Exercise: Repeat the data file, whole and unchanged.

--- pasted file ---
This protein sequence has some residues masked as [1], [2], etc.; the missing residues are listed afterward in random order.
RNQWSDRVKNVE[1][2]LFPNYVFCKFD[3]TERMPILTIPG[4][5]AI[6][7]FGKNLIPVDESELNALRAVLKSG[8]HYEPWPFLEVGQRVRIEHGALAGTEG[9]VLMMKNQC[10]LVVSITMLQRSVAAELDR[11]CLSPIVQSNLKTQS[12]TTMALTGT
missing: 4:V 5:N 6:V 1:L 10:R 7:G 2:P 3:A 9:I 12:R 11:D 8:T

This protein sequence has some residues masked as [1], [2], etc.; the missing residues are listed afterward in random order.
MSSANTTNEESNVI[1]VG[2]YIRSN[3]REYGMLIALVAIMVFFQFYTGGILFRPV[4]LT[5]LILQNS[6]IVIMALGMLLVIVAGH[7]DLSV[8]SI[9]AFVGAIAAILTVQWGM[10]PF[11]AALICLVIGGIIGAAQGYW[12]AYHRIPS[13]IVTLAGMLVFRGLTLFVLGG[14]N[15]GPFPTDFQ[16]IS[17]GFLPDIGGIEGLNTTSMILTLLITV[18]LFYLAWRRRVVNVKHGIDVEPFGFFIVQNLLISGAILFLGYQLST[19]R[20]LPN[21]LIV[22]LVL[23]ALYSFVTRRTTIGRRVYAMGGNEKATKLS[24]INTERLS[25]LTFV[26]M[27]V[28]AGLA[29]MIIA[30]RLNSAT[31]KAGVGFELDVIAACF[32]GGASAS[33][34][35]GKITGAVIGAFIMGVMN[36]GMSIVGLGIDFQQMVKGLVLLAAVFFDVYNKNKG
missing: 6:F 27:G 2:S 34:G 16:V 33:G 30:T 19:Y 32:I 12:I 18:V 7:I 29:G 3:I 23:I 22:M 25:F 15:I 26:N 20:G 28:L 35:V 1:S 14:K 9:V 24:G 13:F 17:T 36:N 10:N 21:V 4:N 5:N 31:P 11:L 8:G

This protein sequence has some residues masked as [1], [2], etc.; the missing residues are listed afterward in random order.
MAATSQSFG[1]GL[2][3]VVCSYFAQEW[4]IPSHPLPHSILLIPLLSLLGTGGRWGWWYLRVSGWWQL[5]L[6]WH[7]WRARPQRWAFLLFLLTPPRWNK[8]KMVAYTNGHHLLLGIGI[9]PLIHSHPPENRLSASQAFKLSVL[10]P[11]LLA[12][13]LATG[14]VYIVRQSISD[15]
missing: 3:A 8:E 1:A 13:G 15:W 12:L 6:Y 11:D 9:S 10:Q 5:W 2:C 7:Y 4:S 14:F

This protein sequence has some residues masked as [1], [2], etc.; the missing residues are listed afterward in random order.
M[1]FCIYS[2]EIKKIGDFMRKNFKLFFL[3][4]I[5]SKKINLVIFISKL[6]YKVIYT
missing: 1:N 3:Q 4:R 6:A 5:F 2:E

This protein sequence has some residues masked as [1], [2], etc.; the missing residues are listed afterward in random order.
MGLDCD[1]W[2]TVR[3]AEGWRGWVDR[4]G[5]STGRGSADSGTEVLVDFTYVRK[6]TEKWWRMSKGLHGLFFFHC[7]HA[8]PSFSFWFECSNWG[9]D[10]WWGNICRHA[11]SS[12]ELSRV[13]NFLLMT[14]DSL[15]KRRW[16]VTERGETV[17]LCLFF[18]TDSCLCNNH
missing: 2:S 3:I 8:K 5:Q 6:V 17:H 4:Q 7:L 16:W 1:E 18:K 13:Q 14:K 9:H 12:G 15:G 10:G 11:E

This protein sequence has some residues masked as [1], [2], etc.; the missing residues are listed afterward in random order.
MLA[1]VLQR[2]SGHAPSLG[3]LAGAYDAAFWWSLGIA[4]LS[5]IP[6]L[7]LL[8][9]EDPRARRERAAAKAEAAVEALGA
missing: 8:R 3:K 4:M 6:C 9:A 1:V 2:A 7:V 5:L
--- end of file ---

This protein sequence has some residues masked as [1], [2], etc.; the missing residues are listed afterward in random order.
RNQWSDRVKNVE[1][2]LFPNYVFCKFD[3]TERMPILTIPG[4][5]AI[6][7]FGKNLIPVDESELNALRAVLKSG[8]HYEPWPFLEVGQRVRIEHGALAGTEG[9]VLMMKNQC[10]LVVSITMLQRSVAAELDR[11]CLSPIVQSNLKTQS[12]TTMALTGT
missing: 4:V 5:N 6:V 1:L 10:R 7:G 2:P 3:A 9:I 12:R 11:D 8:T

This protein sequence has some residues masked as [1], [2], etc.; the missing residues are listed afterward in random order.
MSSANTTNEESNVI[1]VG[2]YIRSN[3]REYGMLIALVAIMVFFQFYTGGILFRPV[4]LT[5]LILQNS[6]IVIMALGMLLVIVAGH[7]DLSV[8]SI[9]AFVGAIAAILTVQWGM[10]PF[11]AALICLVIGGIIGAAQGYW[12]AYHRIPS[13]IVTLAGMLVFRGLTLFVLGG[14]N[15]GPFPTDFQ[16]IS[17]GFLPDIGGIEGLNTTSMILTLLITV[18]LFYLAWRRRVVNVKHGIDVEPFGFFIVQNLLISGAILFLGYQLST[19]R[20]LPN[21]LIV[22]LVL[23]ALYSFVTRRTTIGRRVYAMGGNEKATKLS[24]INTERLS[25]LTFV[26]M[27]V[28]AGLA[29]MIIA[30]RLNSAT[31]KAGVGFELDVIAACF[32]GGASAS[33][34][35]GKITGAVIGAFIMGVMN[36]GMSIVGLGIDFQQMVKGLVLLAAVFFDVYNKNKG
missing: 6:F 27:G 2:S 34:G 16:V 33:G 30:T 19:Y 32:I 12:I 18:V 7:I 29:G 3:I 23:I 22:M 25:F 15:I 26:N 20:G 28:L 35:V 1:S 14:K 9:V 24:G 13:F 17:T 36:N 10:N 21:V 4:N 5:N 31:P 11:L 8:G

This protein sequence has some residues masked as [1], [2], etc.; the missing residues are listed afterward in random order.
MAATSQSFG[1]GL[2][3]VVCSYFAQEW[4]IPSHPLPHSILLIPLLSLLGTGGRWGWWYLRVSGWWQL[5]L[6]WH[7]WRARPQRWAFLLFLLTPPRWNK[8]KMVAYTNGHHLLLGIGI[9]PLIHSHPPENRLSASQAFKLSVL[10]P[11]LLA[12][13]LATG[14]VYIVRQSISD[15]
missing: 3:A 8:E 1:A 13:G 15:W 12:L 6:Y 11:D 9:S 10:Q 5:W 2:C 7:Y 4:S 14:F

This protein sequence has some residues masked as [1], [2], etc.; the missing residues are listed afterward in random order.
M[1]FCIYS[2]EIKKIGDFMRKNFKLFFL[3][4]I[5]SKKINLVIFISKL[6]YKVIYT
missing: 1:N 3:Q 4:R 6:A 5:F 2:E

This protein sequence has some residues masked as [1], [2], etc.; the missing residues are listed afterward in random order.
MGLDCD[1]W[2]TVR[3]AEGWRGWVDR[4]G[5]STGRGSADSGTEVLVDFTYVRK[6]TEKWWRMSKGLHGLFFFHC[7]HA[8]PSFSFWFECSNWG[9]D[10]WWGNICRHA[11]SS[12]ELSRV[13]NFLLMT[14]DSL[15]KRRW[16]VTERGETV[17]LCLFF[18]TDSCLCNNH
missing: 2:S 3:I 8:K 5:Q 6:V 17:H 4:Q 7:L 16:W 1:E 18:K 13:Q 14:K 9:H 12:G 15:G 10:G 11:E

This protein sequence has some residues masked as [1], [2], etc.; the missing residues are listed afterward in random order.
MLA[1]VLQR[2]SGHAPSLG[3]LAGAYDAAFWWSLGIA[4]LS[5]IP[6]L[7]LL[8][9]EDPRARRERAAAKAEAAVEALGA
missing: 8:R 3:K 4:M 6:C 9:A 1:V 2:A 7:V 5:L